Cutting-edge research

🕔Mar 09, 2006

If you’re a forest sector worker in northern B.C., the mountain pine beetle is creating lots of work for you. But even while mills go full tilt to process beetle feast leftovers, you know this production party won’t last.

In as little as 10 years, northern B.C. communities will be dealing with a potentially nasty hangover, otherwise known as falldown: that dreaded period after the last beetle-killed timber is trucked away and before today’s plantations start to be ready for harvest some 25 years from now.

Analysts predict falldown could lower harvest levels by as much as 30 per cent. In a place like Quesnel, the socioeconomic impact would be comparable to 350,000 jobs lost in the Lower Mainland.

What to do?

While all levels of government grapple with that question, cutting-edge scientists are undertaking research to uncover the most strategic approach to logging now—so that beetle-killed forests can bounce back quicker, thereby easing falldown pain.

Dave Coates, a research silviculturalist with the Ministry of Forests in Smithers, is one. With assistance from the Ministry of Forests, the Forest Investment Account and the Bulkley Valley Centre for Natural Resources Research and Management, he and colleague Craig De Long, a landscape ecologist from Prince George, are leading a team of almost 20 researchers.

Using sophisticated computer models and very specialized skills, they’re analyzing an enormous amount of data, including photographs which measure the availability of sunlight, from almost 400 forest sites in the Vanderhoof Timber Supply Area. Their goal: to identify the critical elements which comprise beetle-killed timber stands that will be loggable in 2025 or later. The point is to be able to offer forest managers information they need to direct logging more strategically—possibly prioritizing some sites for logging, while leaving those with “good structure” undisturbed.

It was Coates and De Long who convinced B.C.’s chief forester Jim Snetsinger of the importance of this research which, according to Coates, is a good example of a necessary cognitive shift from traditional approaches to forestry.

“What we’re good at is going into an area, clear-cutting it, and waiting 80 years for a harvest. All the models, administrative procedures are based on that,” he says. “We don’t have any really good mechanism for dealing with partial cutting, or logging beetle-killed areas 30 or 40 years down the road.”

Until the work is completed in June, Coates can’t say whether the research will have significant implications for current logging practices.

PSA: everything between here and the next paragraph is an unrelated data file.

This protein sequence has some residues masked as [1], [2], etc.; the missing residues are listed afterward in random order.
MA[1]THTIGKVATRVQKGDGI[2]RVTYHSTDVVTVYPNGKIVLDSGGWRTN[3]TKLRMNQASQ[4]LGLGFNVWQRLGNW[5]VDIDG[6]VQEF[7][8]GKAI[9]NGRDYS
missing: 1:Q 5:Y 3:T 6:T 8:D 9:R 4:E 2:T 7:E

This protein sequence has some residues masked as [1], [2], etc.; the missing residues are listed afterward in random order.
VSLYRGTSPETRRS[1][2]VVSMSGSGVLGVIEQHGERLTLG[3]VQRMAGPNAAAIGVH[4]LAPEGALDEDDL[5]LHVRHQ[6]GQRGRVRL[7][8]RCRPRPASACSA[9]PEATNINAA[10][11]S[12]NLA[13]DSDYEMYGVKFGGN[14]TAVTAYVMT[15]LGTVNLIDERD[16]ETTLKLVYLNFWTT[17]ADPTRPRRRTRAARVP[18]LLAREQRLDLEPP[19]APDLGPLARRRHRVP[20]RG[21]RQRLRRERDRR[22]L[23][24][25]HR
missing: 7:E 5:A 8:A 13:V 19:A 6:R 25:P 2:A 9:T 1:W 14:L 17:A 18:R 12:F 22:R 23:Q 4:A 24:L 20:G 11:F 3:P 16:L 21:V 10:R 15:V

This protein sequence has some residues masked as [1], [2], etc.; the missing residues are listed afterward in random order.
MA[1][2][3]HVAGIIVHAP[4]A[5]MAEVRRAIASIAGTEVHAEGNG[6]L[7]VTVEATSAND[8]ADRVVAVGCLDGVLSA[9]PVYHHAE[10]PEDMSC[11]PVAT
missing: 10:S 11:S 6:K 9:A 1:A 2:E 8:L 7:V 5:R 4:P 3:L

Certainly, the results could inform government decisions about allowable annual cut in the Vanderhoof Timber Supply Area. If forest companies were obligated by government to prioritize logging with poorer stand structure—as opposed to the areas that are most convenient to access—planning and surveying costs could climb. This is a development that would not be welcomed by industry, which raises the question: would government actually utilize Coates’s findings if long-term benefits were expected to follow short-term costs to industry?

Science is only one source of information used by policy makers, says Coates. “Sometimes research information is important in [government] decisions. At other times, other factors are more important,” he says.

If Coates’s numerous speaking engagements at forestry-related conferences is any indication, his scientific insights into the falldown challenge are currently very much in demand, by government and industry alike. And it’s very likely it’ll be heard well beyond these expert domains, because he’s considering taking the research results to town councils in Highway 16 communities.

He invokes the Bulkley Valley Centre’s mandate, which includes providing information for informed debate, and his job as a civil servant, which is to supply relevant information to decision-makers.

“Everything at the moment is directed to maximizing short-term value [from beetle-killed trees], and there’s nothing inherently wrong with that. It’s very logical,” says Coates. “But political leaders should be very concerned about what’s going to happen in 20 to 40 years.

“The biggest implication of this, in my mind: if we learn that protecting some of this structure is important, we could dramatically reduce predicted falldown by good strategic planning,” said Coates. “That’s pretty cool.”

About Dave Coates

  • Research silviculturalist with the Ministry of Forests
  • Member of the Bulkley Valley Centre for Natural Resources Research and Management, a registered not-for-profit society based in Smithers. The BV Centre conducts high-quality interdisciplinary research on temperate, montane, and boreal ecosystems, including their human dimensions.
  • Coates’s research with Alex Woods on dothistroma pine needle blight brought international media attention to the BV Centre last fall, after its publication in the prestigious journal BioScience was heralded as one of the world’s first documented examples of the indirect effects of climate change. The Woods/Coates study has since been nominated for a 2005 Premier’s Award, and a Jim Pojar award from the BV Centre for Resources Research and Management.

© Larissa Ardis 2006